• Ben - Apr 25, 2012 at 5:55 PM

        He will probably pitch again, you’re right. But he’ll probably be an empty shell of his former self.

    • beefytrout - Apr 25, 2012 at 5:41 PM

      “His season is definitely over at the very least.”

      • Ben - Apr 25, 2012 at 5:48 PM

        Did none of you read the article manifunk posted? Will Carroll is THE guy when it comes to baseball injuries, and he makes it totally clear a torn labrum is the kiss of death.

  8. bigleagues - Apr 25, 2012 at 5:41 PM

    OK, well I’ll pick up the conspiracy from the point of this trade going down . . . MAYBE Seattle didn’t know anything about it.

    More likely Cashman and the Yankees DID NOT do their due diligence with regard to physical examination.

    There have been plenty of examples of young flamethrowing pitchers being overused to early into their MLB career and causing severe if not permanent damage.

    That Pineda’s velocity dropped precipitously in the second half and the Mariners were willing to include Jose Campos certainly raises eyebrows as to whether the Yankees were aware they were receiving damaged goods and wanted one of the top pitching prospects in baseball as part of them taking the risk on Pineda.

    This will be interesting to follow over the coming months.

    • bigleagues - Apr 25, 2012 at 10:47 PM

      Listen y’all . . .

      Prior to this season I had NEVER drafted nor had a Yankees player on any of my teams in 20 years of playing fantasy baseball.

      This year I decided to snag Pineda in the 1st round of my keeper league draft with the idea that if the Yankees had traded for him, then they must have been confident that his velocity issues were conditioning based. Otherwise I would have steered clear.

      Well God has spoken and we will be reinstating our zero-tolerance for Yankees players on our roster . . . for life.

      So yes I’m pissed at Cashman – because I generally like and respect the guy and he let me down (as a Red sox fan – see how twisted this fantasy baseball crap is?).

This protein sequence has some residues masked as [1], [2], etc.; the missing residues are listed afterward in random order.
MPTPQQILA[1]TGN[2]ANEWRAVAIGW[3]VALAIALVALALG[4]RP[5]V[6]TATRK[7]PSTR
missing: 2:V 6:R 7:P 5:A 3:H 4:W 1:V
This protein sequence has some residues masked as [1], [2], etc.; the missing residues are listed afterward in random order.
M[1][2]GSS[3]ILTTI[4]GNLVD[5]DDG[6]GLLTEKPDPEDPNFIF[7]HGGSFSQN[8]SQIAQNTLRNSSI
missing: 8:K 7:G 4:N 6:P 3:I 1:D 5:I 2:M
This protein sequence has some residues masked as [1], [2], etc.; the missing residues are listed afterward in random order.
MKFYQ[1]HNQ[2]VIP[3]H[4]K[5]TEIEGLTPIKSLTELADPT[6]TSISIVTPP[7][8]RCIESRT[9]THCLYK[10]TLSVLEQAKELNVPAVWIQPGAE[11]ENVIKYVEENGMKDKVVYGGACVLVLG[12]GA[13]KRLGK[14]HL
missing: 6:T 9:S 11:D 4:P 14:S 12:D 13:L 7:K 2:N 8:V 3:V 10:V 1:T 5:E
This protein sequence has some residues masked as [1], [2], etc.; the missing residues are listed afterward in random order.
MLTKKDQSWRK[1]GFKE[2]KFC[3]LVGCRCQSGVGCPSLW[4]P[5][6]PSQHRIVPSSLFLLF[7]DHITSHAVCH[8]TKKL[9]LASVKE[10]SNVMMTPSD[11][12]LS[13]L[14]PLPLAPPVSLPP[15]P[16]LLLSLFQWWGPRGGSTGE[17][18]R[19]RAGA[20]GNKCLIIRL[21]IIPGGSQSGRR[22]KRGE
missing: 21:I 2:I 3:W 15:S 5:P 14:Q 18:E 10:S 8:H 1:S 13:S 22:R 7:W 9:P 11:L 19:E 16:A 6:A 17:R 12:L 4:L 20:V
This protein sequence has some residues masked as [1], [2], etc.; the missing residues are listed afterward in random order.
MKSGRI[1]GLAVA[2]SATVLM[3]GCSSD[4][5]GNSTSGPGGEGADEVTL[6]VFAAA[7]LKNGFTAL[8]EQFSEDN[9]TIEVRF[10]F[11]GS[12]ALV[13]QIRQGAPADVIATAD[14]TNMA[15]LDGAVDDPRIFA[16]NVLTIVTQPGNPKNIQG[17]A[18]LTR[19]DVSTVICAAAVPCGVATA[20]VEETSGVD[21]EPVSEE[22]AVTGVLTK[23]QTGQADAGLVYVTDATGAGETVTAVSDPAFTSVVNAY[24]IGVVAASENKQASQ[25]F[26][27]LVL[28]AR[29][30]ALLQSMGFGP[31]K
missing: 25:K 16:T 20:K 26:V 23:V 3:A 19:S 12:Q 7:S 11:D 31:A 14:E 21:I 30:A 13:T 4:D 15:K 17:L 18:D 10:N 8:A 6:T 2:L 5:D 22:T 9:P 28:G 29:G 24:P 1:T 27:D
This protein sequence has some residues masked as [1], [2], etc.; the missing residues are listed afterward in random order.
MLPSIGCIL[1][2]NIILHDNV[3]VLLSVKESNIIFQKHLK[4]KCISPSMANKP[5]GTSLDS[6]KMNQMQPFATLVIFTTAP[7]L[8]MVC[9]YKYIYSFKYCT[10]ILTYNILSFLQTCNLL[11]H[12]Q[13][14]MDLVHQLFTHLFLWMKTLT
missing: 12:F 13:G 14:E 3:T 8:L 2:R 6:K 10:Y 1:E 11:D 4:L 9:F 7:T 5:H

Plus, having spent the afternoon reflecting on the Pineda injury further and reading up on recovery stories, every pitcher in professional baseball is pitching with tears of one degree or another to their throwing shoulder labrum. With recent advancement in labrum repair procedures I’m more far optimistic then pessimistic that Pineda will eventually recover.

      It’s just the quick decision to have conventional arthroscopic surgery has me a bit perplexed.

  9. Brian Donohue - Apr 25, 2012 at 5:42 PM

    They better hope old man Petitte has a few more wins in him. This is good news for Toronto: with the Sawx in chaos and Yankees losing their future ace, the Jays are looking better and better.

  10. ejannetta - Apr 25, 2012 at 6:01 PM

    Sorry! I have to believe the Yankees got taken to the cleaners on this one….hard to believe
    Seattle didn’t know something was up….just saying.

    • jwbiii - Apr 25, 2012 at 8:13 PM

      So you’re saying that the Yankees have $210m player payroll and a 10 cent medical staff?

  11. yournuts - Apr 25, 2012 at 6:01 PM

    This isn’t good news Brian Donahue, your a simpleton. Yea, your a simpleton to use this terminology of “good news”. This is a kid who’s future is up in the air. Only a__holes are so competitive that they would call someone going down with an injury as good news! If I were you I’d keep your mouth shut because there is something called KARMA.

    • kinggw - Apr 25, 2012 at 7:50 PM

      Relax, he said good news for Toronto, not good news that he’s injured. Are you so anal that you cant follow that logic? The only simpleton here is you.

      • yournuts - Apr 25, 2012 at 10:39 PM

        anyone who thinks it’s good news for anyone is anal. Does the shoe fit you?

  12. randygnyc - Apr 25, 2012 at 6:25 PM

    Listening to local sports radio, they have said that although the labrum is torn, his rotator cuff is fully intact. If the labrum can be repaired orthriscopically, he’ll be back. Just not this year, of course.

  13. illegalblues - Apr 25, 2012 at 6:31 PM

    Labrum tears are about as bad as it gets for a pitcher but there are certainly cases of hurlers coming back and throwing well after having surgery.